Eye Function

​​​​​Normal Eye

Normal Eye 

The cornea and lens of the eye focus light like a camera lens to form an image on the retina at the back of the eye. The cornea, where light first enters the front of the eye, provides about two-thirds of the eye’s focusing power, and the lens inside the eye provides one-third.


Nearsighted Eye

Nearsighted Eye  

Some eyes focus, or refract, the light too much so the images of distant objects are formed in front of the retina, and the image on the retina is blurred. This condition is called nearsightedness or myopia. Myopia usually starts in childhood and gets progressively worse through adolescence. It usually stops changing by the late teens, but it can sometimes continue to get worse into the middle 20s.

Nearsightedness can be corrected by any method that reduces the total refractive power of the eye. Eyeglasses and contact lenses do this by putting in front of the eye negative lenses that are thicker at the edge than in the center. Refractive surgery corrects nearsightedness by flattening the central part of the cornea to reduce the total refractive power of the eye.


Farsightedness

Farsighted Eye  

In farsightedness, the image focuses beyond the retina. In our youth, the natural accommodating (focusing) power of the eyes often compensates for farsightedness. As we age, our eyes become less able to accommodate. For this reason, farsightedness most commonly becomes a problem later in life. Many farsighted eyes do not need correction until the individuals reach their 40s or 50s. Farsightedness can be corrected by any method that increases the total refractive power of the eye. Eyeglasses and contact lenses do this by putting in front of the eye positive lenses that are thicker in the center than at the edge. Refractive surgery corrects it by making the central part of the cornea more steeply curved.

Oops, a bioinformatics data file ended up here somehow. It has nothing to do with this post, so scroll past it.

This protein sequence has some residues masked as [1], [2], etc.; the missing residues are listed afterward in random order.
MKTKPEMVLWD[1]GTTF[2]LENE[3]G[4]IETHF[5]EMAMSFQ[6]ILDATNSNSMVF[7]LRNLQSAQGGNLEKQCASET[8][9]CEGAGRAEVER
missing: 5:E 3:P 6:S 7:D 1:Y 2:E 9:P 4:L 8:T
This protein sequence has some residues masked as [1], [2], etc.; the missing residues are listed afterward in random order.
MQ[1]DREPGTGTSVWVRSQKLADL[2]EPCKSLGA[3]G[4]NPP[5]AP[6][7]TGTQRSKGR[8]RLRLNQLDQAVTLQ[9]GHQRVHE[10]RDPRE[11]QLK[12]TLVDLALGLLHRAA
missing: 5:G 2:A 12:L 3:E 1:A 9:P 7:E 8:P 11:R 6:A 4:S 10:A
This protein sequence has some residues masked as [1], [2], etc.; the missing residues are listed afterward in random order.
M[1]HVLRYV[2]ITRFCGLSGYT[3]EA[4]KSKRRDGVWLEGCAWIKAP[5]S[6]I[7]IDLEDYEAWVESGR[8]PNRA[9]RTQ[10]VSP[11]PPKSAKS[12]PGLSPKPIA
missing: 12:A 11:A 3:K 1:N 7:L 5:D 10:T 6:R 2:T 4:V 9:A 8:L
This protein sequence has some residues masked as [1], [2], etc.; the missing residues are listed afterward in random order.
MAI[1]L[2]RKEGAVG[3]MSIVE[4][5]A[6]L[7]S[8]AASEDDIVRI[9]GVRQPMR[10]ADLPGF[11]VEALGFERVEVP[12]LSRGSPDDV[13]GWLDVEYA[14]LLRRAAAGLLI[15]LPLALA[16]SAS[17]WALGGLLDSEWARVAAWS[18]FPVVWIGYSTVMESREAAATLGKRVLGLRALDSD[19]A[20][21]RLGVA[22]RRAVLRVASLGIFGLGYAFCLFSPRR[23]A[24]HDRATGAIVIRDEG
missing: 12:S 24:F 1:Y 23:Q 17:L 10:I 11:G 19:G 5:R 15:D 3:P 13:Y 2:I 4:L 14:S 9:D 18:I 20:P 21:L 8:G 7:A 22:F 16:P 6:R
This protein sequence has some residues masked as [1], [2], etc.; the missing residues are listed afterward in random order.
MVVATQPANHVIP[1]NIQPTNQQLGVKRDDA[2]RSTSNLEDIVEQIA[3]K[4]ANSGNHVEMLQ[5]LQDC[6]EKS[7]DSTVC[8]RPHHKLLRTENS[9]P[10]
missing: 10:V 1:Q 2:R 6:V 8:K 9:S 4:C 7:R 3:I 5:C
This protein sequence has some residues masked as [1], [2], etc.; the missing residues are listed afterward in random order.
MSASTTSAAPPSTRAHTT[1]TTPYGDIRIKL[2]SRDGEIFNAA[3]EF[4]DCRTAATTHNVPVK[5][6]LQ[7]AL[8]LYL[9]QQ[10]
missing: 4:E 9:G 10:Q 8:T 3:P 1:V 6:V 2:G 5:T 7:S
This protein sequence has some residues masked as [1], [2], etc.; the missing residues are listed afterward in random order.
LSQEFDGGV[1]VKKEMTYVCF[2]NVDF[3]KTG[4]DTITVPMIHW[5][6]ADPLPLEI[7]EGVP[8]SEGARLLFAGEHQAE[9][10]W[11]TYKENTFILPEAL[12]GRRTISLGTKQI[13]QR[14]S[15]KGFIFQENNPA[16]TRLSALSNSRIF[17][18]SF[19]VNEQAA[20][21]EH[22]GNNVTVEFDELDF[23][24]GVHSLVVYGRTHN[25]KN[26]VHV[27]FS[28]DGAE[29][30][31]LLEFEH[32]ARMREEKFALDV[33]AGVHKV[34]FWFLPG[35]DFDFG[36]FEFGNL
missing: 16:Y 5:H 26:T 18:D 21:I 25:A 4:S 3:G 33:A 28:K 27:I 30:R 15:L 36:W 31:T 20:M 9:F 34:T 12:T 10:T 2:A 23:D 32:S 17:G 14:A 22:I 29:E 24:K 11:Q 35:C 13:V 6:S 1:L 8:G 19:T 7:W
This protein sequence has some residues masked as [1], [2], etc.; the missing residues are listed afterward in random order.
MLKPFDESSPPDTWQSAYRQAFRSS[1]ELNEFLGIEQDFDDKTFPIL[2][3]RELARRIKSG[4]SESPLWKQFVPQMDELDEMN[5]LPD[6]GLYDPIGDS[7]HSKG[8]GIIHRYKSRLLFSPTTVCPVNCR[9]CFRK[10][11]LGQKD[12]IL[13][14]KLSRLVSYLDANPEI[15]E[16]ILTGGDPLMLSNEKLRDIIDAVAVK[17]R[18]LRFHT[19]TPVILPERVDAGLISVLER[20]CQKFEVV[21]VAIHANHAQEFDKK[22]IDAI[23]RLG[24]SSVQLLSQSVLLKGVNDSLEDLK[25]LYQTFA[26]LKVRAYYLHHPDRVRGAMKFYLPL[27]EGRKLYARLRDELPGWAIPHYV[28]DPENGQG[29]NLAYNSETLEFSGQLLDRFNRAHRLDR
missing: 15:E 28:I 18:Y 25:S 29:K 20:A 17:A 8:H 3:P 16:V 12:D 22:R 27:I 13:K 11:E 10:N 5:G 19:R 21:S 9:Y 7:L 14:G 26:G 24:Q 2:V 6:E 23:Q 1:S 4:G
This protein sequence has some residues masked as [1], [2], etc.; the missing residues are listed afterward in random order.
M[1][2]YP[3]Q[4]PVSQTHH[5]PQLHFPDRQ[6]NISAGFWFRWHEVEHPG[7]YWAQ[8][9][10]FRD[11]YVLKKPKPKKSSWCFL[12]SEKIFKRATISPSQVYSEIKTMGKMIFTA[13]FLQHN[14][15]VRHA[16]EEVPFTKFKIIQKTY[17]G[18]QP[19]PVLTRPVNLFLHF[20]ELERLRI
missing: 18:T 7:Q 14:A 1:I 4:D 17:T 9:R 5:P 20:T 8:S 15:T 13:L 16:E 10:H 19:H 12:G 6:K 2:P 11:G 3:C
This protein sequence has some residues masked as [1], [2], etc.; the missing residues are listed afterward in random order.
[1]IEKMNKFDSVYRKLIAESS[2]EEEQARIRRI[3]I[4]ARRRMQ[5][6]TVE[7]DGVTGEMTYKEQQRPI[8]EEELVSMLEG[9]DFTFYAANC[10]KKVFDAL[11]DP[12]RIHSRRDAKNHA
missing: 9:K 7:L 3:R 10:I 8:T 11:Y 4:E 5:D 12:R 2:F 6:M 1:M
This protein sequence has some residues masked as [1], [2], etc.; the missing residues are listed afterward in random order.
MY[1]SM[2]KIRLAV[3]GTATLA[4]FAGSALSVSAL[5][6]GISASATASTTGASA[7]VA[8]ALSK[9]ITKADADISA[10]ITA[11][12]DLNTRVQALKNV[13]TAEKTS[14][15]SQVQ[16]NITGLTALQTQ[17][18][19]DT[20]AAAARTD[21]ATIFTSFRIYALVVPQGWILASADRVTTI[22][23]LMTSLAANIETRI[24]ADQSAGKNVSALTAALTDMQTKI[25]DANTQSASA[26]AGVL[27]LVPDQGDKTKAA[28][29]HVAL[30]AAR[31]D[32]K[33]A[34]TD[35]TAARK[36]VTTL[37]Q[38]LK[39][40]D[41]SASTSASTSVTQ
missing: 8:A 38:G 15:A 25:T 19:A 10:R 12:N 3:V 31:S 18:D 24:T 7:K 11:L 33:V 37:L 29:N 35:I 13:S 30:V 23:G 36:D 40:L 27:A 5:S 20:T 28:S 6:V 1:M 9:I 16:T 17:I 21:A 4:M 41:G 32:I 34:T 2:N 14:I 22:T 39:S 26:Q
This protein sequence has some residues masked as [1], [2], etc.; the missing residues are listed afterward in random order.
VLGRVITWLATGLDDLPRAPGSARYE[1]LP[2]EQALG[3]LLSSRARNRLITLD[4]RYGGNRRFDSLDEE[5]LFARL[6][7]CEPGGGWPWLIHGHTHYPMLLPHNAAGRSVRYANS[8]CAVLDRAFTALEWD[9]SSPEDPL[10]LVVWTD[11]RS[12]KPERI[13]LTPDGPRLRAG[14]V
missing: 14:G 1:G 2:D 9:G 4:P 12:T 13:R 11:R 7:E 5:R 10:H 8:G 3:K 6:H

Astigmatism

Astigmatism Eye 

Astigmatism corrections bring all rays of light from different focal points to one focal point. Astigmatism may be all myopic (nearsighted), hyperopic (farsighted) or a combination of both (mixed).

Refractive surgery corrects astigmatism by altering the central cornea by different amounts at different radial orientations to correct for the uneven focus of light rays.


Presbyopia

 

Presbyopia is a normal age-related change that occurs with a weakening in our focusing systems. This usually begins in our late 30s and progresses through our mid to late 50s. The optical lens becomes less elastic and loses its ability to change focus for up close objects. Presbyopia will occur regardless of refractive surgery options.